Determining Reaction OrdersUsing initial rates Run a series of experiments, each of which starts with a different set of reactant concentrations, and from each obtain an initial rate. See Table 16.2 for data on the reaction O2(g) + 2NO(g) 2NO2(g) rate = k [O2]m[NO]n

Compare 2 experiments in which the concentration of one reactant varies and the concentration of the other reactant(s) remains constant. rate 2 k [O2]2m[NO]2n [O2]2m [O2]1mm

=rate 1 k [O2]1m[NO]1n = 3.21x10-3 mol/L*s






6.40x10-3 mol/L*s

2.20x10-2 mol/L1.10x10-2 mol/L


2 = 2m


Do a similar calculation for the other reactant(s).


Sample Problem 16.3 Determining Reaction Orders from Initial Rate Data PROBLEM: Many gaseous reactions occur in a car engine and exhaust system. One of these isNO2(g) + CO(g) NO(g) + CO2(g)

rate = k[NO2]m[CO]n

Use the following data to determine the individual and overall reaction orders.Experiment Initial Rate (mol/L*s) Initial [NO2] (mol/L) Initial [CO] (mol/L) 0.0050 0.080 0.0050 0.10 0.40 0.10 0.10

1 23



Solve for each reactant using the general rate law using the method described previously.rate = k [NO2]m[CO]n


First, choose two experiments in which [CO] remains constant and the [NO2] varies.


Sample Problem 16.3 Determining Reaction Orders from Initial Rate Data

rate 2

rate 10.080 0.0050


k [NO2]m2[CO]n2

k [NO20.40





[NO2] 2



[NO2] 1

The reaction is 2nd order in NO2.



16 = 4m and m = 2 [CO] 3[CO] 1 1 = 2n and n = 0n


rate 3rate 1 0.0050 =

k [NO2]m3[CO]n3k [NO2]m1 [CO]n1 0.20n


The reaction is zero order in CO.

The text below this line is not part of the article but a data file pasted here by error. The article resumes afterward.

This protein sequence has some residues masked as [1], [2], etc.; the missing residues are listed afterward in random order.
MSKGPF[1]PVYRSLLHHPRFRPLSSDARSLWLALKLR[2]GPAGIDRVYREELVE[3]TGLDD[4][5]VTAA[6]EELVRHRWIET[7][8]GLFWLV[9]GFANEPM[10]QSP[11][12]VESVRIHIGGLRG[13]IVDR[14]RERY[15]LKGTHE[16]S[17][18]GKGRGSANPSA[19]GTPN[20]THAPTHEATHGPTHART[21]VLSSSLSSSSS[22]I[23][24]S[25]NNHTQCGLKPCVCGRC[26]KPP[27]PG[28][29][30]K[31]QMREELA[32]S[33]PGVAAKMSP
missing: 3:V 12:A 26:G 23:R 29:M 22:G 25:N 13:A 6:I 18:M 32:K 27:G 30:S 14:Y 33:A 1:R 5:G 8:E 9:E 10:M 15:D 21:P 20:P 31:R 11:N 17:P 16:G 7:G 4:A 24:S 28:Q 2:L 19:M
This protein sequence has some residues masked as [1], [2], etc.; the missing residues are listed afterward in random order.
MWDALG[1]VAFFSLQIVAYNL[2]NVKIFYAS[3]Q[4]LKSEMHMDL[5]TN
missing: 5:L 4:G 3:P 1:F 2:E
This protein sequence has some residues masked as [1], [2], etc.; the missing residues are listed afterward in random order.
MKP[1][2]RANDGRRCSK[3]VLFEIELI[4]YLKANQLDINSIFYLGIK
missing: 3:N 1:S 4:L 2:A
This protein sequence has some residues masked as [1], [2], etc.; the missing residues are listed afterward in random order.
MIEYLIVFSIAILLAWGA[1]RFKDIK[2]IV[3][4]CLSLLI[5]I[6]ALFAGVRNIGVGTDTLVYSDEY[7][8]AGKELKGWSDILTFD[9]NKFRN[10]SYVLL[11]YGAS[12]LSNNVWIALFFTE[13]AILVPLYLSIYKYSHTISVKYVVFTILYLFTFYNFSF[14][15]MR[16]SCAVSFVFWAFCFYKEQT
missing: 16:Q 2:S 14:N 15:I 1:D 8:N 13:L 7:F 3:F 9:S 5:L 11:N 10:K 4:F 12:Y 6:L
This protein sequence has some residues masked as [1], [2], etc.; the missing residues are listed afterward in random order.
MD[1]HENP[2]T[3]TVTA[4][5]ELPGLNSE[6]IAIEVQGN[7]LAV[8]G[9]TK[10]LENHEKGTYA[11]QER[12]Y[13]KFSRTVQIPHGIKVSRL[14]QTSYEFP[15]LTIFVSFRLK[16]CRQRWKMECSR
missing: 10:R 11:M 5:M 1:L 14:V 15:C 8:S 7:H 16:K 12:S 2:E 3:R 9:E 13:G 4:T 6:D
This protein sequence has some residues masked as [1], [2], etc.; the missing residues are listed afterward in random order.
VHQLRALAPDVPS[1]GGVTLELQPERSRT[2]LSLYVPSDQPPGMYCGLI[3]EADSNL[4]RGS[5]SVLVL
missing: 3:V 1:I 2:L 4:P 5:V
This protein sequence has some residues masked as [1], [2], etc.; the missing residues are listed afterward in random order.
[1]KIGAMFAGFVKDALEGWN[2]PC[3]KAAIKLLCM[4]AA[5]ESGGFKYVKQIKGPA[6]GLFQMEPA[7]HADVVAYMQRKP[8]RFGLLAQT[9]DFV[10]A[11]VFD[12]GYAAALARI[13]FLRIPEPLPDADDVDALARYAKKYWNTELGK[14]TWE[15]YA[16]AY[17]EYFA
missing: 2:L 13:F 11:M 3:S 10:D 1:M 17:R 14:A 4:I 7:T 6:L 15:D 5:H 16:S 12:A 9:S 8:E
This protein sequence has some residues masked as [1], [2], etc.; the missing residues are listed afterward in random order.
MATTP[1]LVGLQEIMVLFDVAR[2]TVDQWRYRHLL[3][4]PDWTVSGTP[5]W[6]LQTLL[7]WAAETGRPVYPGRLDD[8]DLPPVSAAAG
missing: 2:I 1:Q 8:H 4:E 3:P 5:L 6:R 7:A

0.10rate = k [NO2]2[CO]0 = k [NO2]2


Table 16.3 Units of the Rate Constant k for Several Overall Reaction Orders

Overall Reaction Order 0

Units of k (t in seconds) mol/L*s (or mol L-1 s-1)


1/s (or s-1)


L/mol*s (or L mol -1 s-1)


L2 / mol2 *s (or L2 mol-2 s-1)


Integrated Rate Laws[A]

rate = -


= k [A]

first order rate equation[A]0 [A]t

ln[A]rate = t = k [A]2

= kt

ln [A]0 = kt + ln [A]t

second order rate equation

1 [A]t[A] rate = t = k [A]0


1 [A]0

= kt

1 [A]t

= kt


1 [A]0

zero order rate equation

[A]t - [A]0 = - kt


Sample Problem 16.5 Determining the Reactant Concentration at a Given Time PROBLEM: At 1000oC, cyclobutane (C4H8) decomposes in a first-order reaction, with the very high rate constant of 87 s -1, to two molecules of ethylene (C2H4). (a) If the initial C4H8 concentration is 2.00 M, what is the concentration after 0.010 s? (b) What fraction of C4H8 has decomposed in this time? PLAN: Find the [C4H8] at time, t, using the integrated rate law for a 1st order reaction. Once that value is found, divide the amount decomposed by the initial concentration.




= kt ;



= (87 s-1)(0.010 s)

[C4H8] = 0.83 mol/L(b) [C4H8]0 - [C4H8]t [C4H8]0 2.00 M - 0.87 M = 2.00 M

= 0.58


Figure 16.7

Integrated rate laws and reaction orders.

1/[A]t = kt + 1/[A]0

ln[A]t = -kt + ln[A]0

[A]t = -kt + [A]0


Figure 16.8

Graphical determination of the reaction order for the decomposition of N2O5.


Figure 16.9

A plot of [N2O5] vs. time for three half-lives. for a first-order process t1/2 =

ln 2k


0.693 k


Sample Problem 16.6 Using Molecular Scenes to Determine Half-Life PROBLEM: The 1st order process of compound A (red) converting to compound B (black) is depicted at 0.0 s and 30.0 s:


(a) Find the half-life, t1/2, of the reaction. (b) Calculate the rate constant, k. (c) Draw a scene that represents the reaction mixture at 2.00 min. PLAN: Number of spheres represents concentration. Half-life is constant for a 1st order reaction and the elapsed time when half the red spheres turn black. SOLUTION: (a) At t = 0, 8 A and 0 B. At t = 30.0 s, 6 A and 2 B. For 4 A and 4 B, t = 60.0 s = t1/2. (b) t1/2 = 0.693/k; k = 0.693/t1/2 = 0.693/60.0 s = 1.16 x 10-2 s-1 (c) The 2.00 min is 120. s or two half-lives represented by the above scene.


Sample Problem 16.7 Determining the Half-Life of a First-Order Reaction PROBLEM: Cyclopropane is the smallest cyclic hydrocarbon. Because its 60o bond angles allow poor orbital overlap, its bonds are weak. As a res